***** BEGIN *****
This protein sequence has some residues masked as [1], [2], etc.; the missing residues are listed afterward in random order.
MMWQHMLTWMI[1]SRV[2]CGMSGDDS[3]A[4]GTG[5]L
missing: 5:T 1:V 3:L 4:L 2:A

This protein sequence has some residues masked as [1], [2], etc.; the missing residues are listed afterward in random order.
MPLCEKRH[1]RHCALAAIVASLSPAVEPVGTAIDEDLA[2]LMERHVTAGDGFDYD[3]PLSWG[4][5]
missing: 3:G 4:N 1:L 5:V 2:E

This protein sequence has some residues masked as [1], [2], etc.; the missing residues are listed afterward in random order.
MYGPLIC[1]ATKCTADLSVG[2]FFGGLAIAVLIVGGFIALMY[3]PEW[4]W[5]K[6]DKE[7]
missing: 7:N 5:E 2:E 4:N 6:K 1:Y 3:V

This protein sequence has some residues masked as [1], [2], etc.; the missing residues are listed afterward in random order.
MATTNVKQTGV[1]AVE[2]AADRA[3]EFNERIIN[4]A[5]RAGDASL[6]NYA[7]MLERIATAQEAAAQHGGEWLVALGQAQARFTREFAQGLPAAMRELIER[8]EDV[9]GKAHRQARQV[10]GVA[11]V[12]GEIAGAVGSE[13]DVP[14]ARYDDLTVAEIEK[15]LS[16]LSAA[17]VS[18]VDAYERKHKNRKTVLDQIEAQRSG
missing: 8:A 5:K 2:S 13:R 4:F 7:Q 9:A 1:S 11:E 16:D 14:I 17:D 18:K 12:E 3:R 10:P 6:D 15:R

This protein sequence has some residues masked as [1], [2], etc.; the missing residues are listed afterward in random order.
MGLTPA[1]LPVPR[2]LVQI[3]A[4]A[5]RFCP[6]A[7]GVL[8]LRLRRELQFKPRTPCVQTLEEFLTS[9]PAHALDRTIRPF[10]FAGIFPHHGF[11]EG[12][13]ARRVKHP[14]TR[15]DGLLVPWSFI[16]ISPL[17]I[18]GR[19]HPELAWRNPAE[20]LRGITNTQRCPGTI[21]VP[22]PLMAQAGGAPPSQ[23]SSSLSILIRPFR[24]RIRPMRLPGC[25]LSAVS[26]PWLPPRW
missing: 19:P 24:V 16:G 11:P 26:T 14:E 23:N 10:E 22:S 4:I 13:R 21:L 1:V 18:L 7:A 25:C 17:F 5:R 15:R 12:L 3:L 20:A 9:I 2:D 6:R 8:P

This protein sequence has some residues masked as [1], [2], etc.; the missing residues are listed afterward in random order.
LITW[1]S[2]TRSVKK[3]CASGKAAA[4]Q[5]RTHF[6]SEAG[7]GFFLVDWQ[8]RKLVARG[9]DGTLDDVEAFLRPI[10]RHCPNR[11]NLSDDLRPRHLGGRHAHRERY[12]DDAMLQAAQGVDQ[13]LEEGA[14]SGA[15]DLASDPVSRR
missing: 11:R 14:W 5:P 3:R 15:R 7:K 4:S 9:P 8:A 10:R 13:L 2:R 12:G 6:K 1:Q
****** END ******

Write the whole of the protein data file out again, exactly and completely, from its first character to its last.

This protein sequence has some residues masked as [1], [2], etc.; the missing residues are listed afterward in random order.
MMWQHMLTWMI[1]SRV[2]CGMSGDDS[3]A[4]GTG[5]L
missing: 5:T 1:V 3:L 4:L 2:A

This protein sequence has some residues masked as [1], [2], etc.; the missing residues are listed afterward in random order.
MPLCEKRH[1]RHCALAAIVASLSPAVEPVGTAIDEDLA[2]LMERHVTAGDGFDYD[3]PLSWG[4][5]
missing: 3:G 4:N 1:L 5:V 2:E

This protein sequence has some residues masked as [1], [2], etc.; the missing residues are listed afterward in random order.
MYGPLIC[1]ATKCTADLSVG[2]FFGGLAIAVLIVGGFIALMY[3]PEW[4]W[5]K[6]DKE[7]
missing: 7:N 5:E 2:E 4:N 6:K 1:Y 3:V

This protein sequence has some residues masked as [1], [2], etc.; the missing residues are listed afterward in random order.
MATTNVKQTGV[1]AVE[2]AADRA[3]EFNERIIN[4]A[5]RAGDASL[6]NYA[7]MLERIATAQEAAAQHGGEWLVALGQAQARFTREFAQGLPAAMRELIER[8]EDV[9]GKAHRQARQV[10]GVA[11]V[12]GEIAGAVGSE[13]DVP[14]ARYDDLTVAEIEK[15]LS[16]LSAA[17]VS[18]VDAYERKHKNRKTVLDQIEAQRSG
missing: 8:A 5:K 2:S 13:R 4:F 7:Q 9:A 1:S 11:E 16:D 14:I 17:D 18:K 12:E 3:R 10:P 6:D 15:R

This protein sequence has some residues masked as [1], [2], etc.; the missing residues are listed afterward in random order.
MGLTPA[1]LPVPR[2]LVQI[3]A[4]A[5]RFCP[6]A[7]GVL[8]LRLRRELQFKPRTPCVQTLEEFLTS[9]PAHALDRTIRPF[10]FAGIFPHHGF[11]EG[12][13]ARRVKHP[14]TR[15]DGLLVPWSFI[16]ISPL[17]I[18]GR[19]HPELAWRNPAE[20]LRGITNTQRCPGTI[21]VP[22]PLMAQAGGAPPSQ[23]SSSLSILIRPFR[24]RIRPMRLPGC[25]LSAVS[26]PWLPPRW
missing: 19:P 24:V 16:G 11:P 26:T 14:E 23:N 10:E 22:S 4:I 13:R 21:L 1:V 18:L 7:A 25:C 17:F 5:R 15:R 12:L 3:L 20:A 9:I 2:D 6:R 8:P

This protein sequence has some residues masked as [1], [2], etc.; the missing residues are listed afterward in random order.
LITW[1]S[2]TRSVKK[3]CASGKAAA[4]Q[5]RTHF[6]SEAG[7]GFFLVDWQ[8]RKLVARG[9]DGTLDDVEAFLRPI[10]RHCPNR[11]NLSDDLRPRHLGGRHAHRERY[12]DDAMLQAAQGVDQ[13]LEEGA[14]SGA[15]DLASDPVSRR
missing: 11:R 14:W 5:P 3:R 15:R 7:K 4:S 9:P 8:A 10:R 13:L 2:R 12:G 6:K 1:Q